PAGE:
Each day we would go through the normal harassment in hallways and toilets but the special hades was the boys locker room where we would have to undress and put on the p.e. uniform before heading up to the gym for grueling calisthenics and whatever game we would be assigned to that day.  The coach preferred games of contact to make “men” out of us and the guys that had flunked a grade or two were quite enthusiastic in applying the laws of physics to hasten the rest of us becoming mini-Clint Eastwoods.  The losing team each day would then have to line up single file in front of the winning team which was lined up mirroring them.  The vanquished would have to crawl across the hard gym floor through the legs of all of the winners as they got their butts slapped by the conquerors.  This was called the “Tunnel of Love”.  If your buddy was crawling through you might give him a light tap-others you would hit harder and vice-versa.  Most of us were resigned to getting the cat o’ nine tails if we were doing the crawling but it was a suicidal tendency at best to really smack one of the behemoths who daily made our lives sheer hell  if the tables were turned. Because after the Tunnel was done the coach would take off for the coach’s room to smoke and leave us to shower and change for the next class quite unattended-a recipe for disaster for some poor schmuck who got on the bad boys bad side. 

      Every day before lunch we would endure this 3rd ring of damnation and then have an hour to recuperate.  I would race home to a hot meal from my mom and dad would come home from the plant joining us as well.  After lunch he would take me back to school and that’s when we would see Ernie trudging that direction as well.  Ernie was one of the guys that had to repeat the p.e. class and to be honest, he had to repeat some other classes in the past as well-making him 14 years of age. He had a moustache already, for chrissakes.  I knew him a little bit because he lived over by my grandparents and he was actually a decent guy who didn’t say much but I kept my distance because he was usually in a cluster with the freaks that I did not want to go anywhere near.  I don’t remember if it was Dad or me who suggested we give Ernie a ride but it became a habit and every day we would cut 6 blocks off of his walk to school and then we would go our separate ways.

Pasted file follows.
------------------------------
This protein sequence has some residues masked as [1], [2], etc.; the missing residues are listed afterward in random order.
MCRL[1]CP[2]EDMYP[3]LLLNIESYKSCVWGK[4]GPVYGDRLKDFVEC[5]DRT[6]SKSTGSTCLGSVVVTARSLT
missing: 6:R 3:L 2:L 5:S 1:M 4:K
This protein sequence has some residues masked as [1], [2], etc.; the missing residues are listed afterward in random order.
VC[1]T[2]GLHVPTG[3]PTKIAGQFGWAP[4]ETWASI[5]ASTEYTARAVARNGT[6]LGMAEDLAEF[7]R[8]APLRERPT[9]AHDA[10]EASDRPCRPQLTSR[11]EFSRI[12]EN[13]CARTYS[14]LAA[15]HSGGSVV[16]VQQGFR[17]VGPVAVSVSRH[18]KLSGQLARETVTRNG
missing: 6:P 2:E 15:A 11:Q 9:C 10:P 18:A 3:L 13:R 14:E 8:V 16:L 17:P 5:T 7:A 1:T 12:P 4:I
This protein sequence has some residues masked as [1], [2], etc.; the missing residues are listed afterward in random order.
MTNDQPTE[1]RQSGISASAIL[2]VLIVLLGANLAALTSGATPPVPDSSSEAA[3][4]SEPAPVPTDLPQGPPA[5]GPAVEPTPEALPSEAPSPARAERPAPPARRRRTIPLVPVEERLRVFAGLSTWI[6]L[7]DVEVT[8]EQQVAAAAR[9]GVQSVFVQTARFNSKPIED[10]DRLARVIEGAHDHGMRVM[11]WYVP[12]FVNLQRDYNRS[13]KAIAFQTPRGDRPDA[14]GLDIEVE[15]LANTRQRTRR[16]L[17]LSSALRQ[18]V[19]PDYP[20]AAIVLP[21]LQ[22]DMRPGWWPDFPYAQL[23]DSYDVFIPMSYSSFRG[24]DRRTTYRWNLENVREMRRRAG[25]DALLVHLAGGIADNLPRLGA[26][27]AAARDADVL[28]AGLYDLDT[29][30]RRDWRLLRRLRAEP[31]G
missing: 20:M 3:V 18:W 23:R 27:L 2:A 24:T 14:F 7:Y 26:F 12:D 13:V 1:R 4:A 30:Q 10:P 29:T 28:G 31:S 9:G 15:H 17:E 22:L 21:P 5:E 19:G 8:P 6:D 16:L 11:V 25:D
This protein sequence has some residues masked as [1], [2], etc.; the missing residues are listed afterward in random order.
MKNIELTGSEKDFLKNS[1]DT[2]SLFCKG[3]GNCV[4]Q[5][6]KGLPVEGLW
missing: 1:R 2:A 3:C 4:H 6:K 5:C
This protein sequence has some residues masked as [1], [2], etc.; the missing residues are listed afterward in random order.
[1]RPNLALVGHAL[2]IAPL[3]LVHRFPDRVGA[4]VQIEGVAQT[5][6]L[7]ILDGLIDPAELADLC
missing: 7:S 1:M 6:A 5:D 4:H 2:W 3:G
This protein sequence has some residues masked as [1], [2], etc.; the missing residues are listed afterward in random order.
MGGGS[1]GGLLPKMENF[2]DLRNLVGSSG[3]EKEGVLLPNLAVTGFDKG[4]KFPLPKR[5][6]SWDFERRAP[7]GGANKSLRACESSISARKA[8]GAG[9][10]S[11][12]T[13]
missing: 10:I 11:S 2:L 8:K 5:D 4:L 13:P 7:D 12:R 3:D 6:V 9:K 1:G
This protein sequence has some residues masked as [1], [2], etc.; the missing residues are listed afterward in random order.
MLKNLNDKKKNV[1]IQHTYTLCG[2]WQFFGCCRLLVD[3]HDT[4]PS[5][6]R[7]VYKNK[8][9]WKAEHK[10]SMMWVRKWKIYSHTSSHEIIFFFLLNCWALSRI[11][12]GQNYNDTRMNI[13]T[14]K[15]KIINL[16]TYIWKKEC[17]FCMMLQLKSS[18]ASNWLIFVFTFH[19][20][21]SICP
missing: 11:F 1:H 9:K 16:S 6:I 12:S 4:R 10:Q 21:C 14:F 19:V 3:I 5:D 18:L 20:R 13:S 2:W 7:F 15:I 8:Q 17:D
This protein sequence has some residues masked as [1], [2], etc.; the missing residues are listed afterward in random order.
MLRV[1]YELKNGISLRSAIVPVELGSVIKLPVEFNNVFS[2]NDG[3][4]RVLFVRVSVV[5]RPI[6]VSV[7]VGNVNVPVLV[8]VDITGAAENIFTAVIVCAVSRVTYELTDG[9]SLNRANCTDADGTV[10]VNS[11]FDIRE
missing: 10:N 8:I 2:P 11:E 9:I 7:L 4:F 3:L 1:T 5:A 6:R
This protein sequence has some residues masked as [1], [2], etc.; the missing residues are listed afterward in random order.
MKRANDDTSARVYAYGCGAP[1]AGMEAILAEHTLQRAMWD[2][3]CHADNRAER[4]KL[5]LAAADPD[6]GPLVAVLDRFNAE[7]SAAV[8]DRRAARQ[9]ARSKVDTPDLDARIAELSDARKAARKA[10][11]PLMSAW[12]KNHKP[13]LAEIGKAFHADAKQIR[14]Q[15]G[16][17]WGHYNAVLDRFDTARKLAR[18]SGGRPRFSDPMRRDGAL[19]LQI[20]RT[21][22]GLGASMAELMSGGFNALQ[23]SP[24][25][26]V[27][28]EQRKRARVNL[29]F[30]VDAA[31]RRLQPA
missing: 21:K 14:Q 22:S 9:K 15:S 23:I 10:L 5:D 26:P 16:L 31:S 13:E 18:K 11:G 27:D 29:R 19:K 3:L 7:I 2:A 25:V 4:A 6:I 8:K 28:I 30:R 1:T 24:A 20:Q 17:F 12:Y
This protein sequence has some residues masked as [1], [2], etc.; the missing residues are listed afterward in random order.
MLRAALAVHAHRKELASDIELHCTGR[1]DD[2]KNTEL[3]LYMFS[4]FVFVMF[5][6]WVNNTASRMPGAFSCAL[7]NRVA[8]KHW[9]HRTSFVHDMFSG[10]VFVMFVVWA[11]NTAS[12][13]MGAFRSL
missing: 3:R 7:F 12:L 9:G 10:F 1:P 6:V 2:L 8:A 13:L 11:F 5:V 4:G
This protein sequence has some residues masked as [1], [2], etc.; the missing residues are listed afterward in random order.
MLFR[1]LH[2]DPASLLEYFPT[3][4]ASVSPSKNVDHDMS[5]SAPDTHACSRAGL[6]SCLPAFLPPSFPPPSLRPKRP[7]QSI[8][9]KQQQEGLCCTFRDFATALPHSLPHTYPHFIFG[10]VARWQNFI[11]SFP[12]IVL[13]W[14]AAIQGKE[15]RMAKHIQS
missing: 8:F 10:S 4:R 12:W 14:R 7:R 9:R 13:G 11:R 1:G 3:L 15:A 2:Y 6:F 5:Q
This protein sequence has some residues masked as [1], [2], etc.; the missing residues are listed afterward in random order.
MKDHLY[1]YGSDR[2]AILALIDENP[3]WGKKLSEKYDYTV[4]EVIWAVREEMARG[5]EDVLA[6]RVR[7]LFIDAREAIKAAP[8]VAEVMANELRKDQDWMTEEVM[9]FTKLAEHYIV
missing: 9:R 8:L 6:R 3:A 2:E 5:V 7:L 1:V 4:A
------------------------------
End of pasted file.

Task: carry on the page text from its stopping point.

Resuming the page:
As winter rolled through I dreaded each day of school wondering what possible torment awaited me or fearing I would draw the ire of some guy 15 or 20 pounds larger than myself.  The tension would build as the day went on and I feared p.e. for the potential pitfalls and punishment it served up fresh every time.  One day was particularly bad as a game of rugby-basketball (don’t ask) was particularly brutal.  One of my more neolithic classmates Rick, and his little henchman Eddie singled me out that day for some extra vitriol and I was bruised and battered by the time the match was over.  I was also on the winning side.  The losers lined up for their perfunctory swats in the Tunnel and as Rick crawled through my legs I snapped, and with less forethought than Napoleon’s gambit to Moscow, came down with all my might and tattooed his ass.  He let out a yelp but had to keep going due to the coach’s watchful eyes.  Eddie had seen what happened and hesitated but ducked through my legs as well.  “In for a penny, in for a pound” I thought as the gym rang out with my exertion.  A sense of exultation and freedom coursed through my veins that did not want to dissipate.  Then, the coach dismissed us and faded into the distance.